The Great Recession brought tremendous opportunity for real estate investors. Portfolios of delinquent mortgages, short sales and foreclosure properties brought significant value. But, as with all cycles, things change. The real estate market has improved and the flow of foreclosures has slowed to a trickle.
This does not mean that value no longer exists – only that real estate investors may need to look elsewhere. There are billions of dollars in uncollected money judgments, which can be found in public records, bank auctions and online marketplaces, and many of them are for sale at “bargain bin” prices. For savvy real estate investors, these judgments may represent the next big wave of opportunity; provided that, investors understand the process of judgment collection.
What’s For Sale?
Typically, when buying a judgment, the buyer obtains from the seller the right to collect the amount of the judgment from the judgment debtor, the one who lost the lawsuit.
The buyer steps into the seller’s shoes and becomes the judgment creditor. So long as all appellate rights have been extinguished, the buyer does not have to litigate the underlying claim. For example, a buyer who acquires a judgment arising out of a loan default does not have to prove that the borrower defaulted.
The buyer acquires the right to collect a judgment, but is limited only to its seller’s rights. Judgments are collectible only for a limited time after which they become unenforceable as a matter of law. The buyer cannot restart or extend the collection time beyond that which its seller may have had. For example, in a state where the right to collect a judgment lasts only 20 years, the buyer of a 12-year-old judgment only has 8 years left to collect it. Because the buyer assumes the seller’s rights, whatever knowledge a seller may have had will be imputed to the buyer. If a seller knew that the judgment debtor fraudulently transferred assets, but took no steps to assert a claim during the applicable statute of limitation, the buyer may not be able to pursue a claim even though it knew nothing of the fraud.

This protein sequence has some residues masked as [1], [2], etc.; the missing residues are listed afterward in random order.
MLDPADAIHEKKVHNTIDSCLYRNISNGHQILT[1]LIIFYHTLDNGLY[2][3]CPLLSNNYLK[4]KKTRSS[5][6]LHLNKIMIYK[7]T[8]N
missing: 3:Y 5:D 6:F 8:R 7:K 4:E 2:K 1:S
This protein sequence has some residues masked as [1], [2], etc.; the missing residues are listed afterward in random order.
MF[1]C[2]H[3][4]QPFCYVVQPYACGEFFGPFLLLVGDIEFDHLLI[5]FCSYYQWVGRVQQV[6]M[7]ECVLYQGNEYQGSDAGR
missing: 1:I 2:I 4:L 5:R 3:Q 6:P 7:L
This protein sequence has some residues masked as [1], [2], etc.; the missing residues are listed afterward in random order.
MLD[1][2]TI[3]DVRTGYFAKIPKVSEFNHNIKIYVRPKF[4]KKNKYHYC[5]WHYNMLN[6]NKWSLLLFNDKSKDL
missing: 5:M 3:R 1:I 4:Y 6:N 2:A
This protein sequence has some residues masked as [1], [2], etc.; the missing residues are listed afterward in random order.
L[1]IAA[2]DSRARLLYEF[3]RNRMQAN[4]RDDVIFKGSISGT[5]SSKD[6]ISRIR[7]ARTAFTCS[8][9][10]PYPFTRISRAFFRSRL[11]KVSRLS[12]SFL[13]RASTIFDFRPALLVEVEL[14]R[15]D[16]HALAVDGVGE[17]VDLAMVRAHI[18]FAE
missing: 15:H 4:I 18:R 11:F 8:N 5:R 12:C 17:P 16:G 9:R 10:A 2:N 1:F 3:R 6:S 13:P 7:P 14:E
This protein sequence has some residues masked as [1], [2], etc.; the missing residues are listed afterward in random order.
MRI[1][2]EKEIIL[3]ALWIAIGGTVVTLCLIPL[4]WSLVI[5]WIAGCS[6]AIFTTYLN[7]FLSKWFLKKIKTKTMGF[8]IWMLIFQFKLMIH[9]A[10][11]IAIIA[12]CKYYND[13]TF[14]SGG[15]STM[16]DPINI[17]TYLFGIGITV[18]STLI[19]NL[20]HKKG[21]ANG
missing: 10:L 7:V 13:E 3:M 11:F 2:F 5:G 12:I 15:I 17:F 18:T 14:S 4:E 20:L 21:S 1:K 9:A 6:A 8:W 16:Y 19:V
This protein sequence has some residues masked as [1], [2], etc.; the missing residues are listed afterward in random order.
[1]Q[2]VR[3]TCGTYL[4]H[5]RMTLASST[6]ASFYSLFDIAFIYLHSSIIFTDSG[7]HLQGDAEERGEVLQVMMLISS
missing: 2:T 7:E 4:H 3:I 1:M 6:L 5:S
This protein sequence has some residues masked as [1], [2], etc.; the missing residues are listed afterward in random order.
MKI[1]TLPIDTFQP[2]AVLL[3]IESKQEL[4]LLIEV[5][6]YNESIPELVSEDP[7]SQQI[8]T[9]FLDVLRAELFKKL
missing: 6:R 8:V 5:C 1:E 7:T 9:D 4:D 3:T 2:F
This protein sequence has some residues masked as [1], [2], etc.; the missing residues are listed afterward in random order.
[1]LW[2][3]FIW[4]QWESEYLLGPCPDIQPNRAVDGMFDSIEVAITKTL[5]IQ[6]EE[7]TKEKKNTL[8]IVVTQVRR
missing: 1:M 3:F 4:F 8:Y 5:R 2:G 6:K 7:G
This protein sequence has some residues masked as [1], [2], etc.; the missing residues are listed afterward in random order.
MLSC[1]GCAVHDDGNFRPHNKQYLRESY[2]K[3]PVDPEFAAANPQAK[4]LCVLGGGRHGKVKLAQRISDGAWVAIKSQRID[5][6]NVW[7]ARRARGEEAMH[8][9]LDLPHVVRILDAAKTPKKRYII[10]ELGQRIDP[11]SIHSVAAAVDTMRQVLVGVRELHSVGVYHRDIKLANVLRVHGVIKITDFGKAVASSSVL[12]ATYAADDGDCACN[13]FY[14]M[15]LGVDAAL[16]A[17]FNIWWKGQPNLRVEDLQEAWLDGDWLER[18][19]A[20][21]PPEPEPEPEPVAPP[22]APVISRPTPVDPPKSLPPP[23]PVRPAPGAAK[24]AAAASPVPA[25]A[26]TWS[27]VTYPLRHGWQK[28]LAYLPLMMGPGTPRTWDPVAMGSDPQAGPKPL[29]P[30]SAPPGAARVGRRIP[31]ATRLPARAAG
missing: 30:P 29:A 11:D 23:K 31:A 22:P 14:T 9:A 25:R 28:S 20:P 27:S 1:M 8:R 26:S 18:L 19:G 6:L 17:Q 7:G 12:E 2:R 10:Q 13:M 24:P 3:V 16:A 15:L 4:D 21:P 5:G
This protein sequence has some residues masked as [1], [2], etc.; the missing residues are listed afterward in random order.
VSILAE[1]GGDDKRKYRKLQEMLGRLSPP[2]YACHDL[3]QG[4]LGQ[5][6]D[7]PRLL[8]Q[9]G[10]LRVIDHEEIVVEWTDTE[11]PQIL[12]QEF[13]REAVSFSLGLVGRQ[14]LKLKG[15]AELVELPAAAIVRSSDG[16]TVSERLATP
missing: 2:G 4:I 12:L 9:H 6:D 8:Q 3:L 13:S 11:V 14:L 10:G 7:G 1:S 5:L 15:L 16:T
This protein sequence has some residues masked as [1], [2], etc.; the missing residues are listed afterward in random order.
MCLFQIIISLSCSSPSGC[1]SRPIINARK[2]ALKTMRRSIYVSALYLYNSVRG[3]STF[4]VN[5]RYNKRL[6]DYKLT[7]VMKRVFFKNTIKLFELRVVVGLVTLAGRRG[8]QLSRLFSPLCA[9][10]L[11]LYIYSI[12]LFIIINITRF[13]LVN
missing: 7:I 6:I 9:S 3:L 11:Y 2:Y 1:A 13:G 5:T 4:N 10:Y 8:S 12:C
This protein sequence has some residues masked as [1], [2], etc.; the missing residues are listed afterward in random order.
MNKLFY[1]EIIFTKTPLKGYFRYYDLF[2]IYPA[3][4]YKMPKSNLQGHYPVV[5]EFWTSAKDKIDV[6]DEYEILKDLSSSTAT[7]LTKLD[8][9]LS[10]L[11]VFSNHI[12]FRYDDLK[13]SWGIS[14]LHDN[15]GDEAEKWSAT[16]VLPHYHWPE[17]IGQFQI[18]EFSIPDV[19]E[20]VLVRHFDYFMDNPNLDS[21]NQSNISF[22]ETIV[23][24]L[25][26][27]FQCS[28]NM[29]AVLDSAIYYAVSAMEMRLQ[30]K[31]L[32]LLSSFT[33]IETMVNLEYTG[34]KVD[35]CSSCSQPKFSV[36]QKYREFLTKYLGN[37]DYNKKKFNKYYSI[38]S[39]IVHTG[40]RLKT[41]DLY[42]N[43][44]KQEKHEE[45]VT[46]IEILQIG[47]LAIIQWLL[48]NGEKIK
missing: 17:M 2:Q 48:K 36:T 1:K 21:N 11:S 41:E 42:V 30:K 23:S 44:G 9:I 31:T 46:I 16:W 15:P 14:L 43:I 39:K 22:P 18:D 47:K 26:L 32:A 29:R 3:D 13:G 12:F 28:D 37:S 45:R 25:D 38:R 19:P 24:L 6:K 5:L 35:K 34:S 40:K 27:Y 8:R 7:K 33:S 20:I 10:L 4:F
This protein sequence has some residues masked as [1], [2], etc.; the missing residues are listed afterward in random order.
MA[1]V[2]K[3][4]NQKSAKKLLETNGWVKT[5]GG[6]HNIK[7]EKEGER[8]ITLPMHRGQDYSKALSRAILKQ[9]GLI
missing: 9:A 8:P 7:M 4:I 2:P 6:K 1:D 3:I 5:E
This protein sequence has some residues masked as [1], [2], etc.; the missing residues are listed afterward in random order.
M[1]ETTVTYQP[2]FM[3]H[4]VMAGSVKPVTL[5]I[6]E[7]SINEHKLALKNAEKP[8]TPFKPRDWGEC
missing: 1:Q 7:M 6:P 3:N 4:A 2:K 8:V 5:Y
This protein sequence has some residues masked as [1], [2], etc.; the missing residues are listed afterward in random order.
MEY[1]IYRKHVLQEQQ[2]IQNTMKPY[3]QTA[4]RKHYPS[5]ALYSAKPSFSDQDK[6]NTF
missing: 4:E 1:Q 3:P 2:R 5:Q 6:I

Understanding Judgment Collection
Judgment collection is governed by state law, even in federal court. Although different states may use different terms, judgment collection options involve: execution – seizing a judgment debtor’s real and/or personal property to be sold and the proceeds used to satisfy the judgment; garnishment – seizure of bank amounts and other indebtedness owed to the judgment debtor; and proceedings supplementary – specialized procedures designed to locate assets belonging to judgment debtors that may be applied to pay the debt.
Many states have adopted specific procedures for judgment collection. Because statutory judgment collection is in derogation of traditional common law mechanisms (i.e., creditor’s bill, etc.), the requirements of the judgment collection statutes must be followed strictly. Failure to comply with these requirements may forfeit automatically the judgment creditor’s rights altogether.
Many states also have adopted proceedings supplementary to assist judgment creditors in efforts to satisfy their judgments. The rights afforded to judgment creditors in proceedings supplementary may be quite broad, and allow a judgment creditor to reach assets even after the judgment debtor transferred them to a third party.
Know the Judgment Collection Pitfalls.
When it comes to judgment collection, a buyer must do its due diligence. The buyer must confirm that the judgment is final, that any appeals have been waived or resolved, and that the statute of limitations for enforcement has not expired.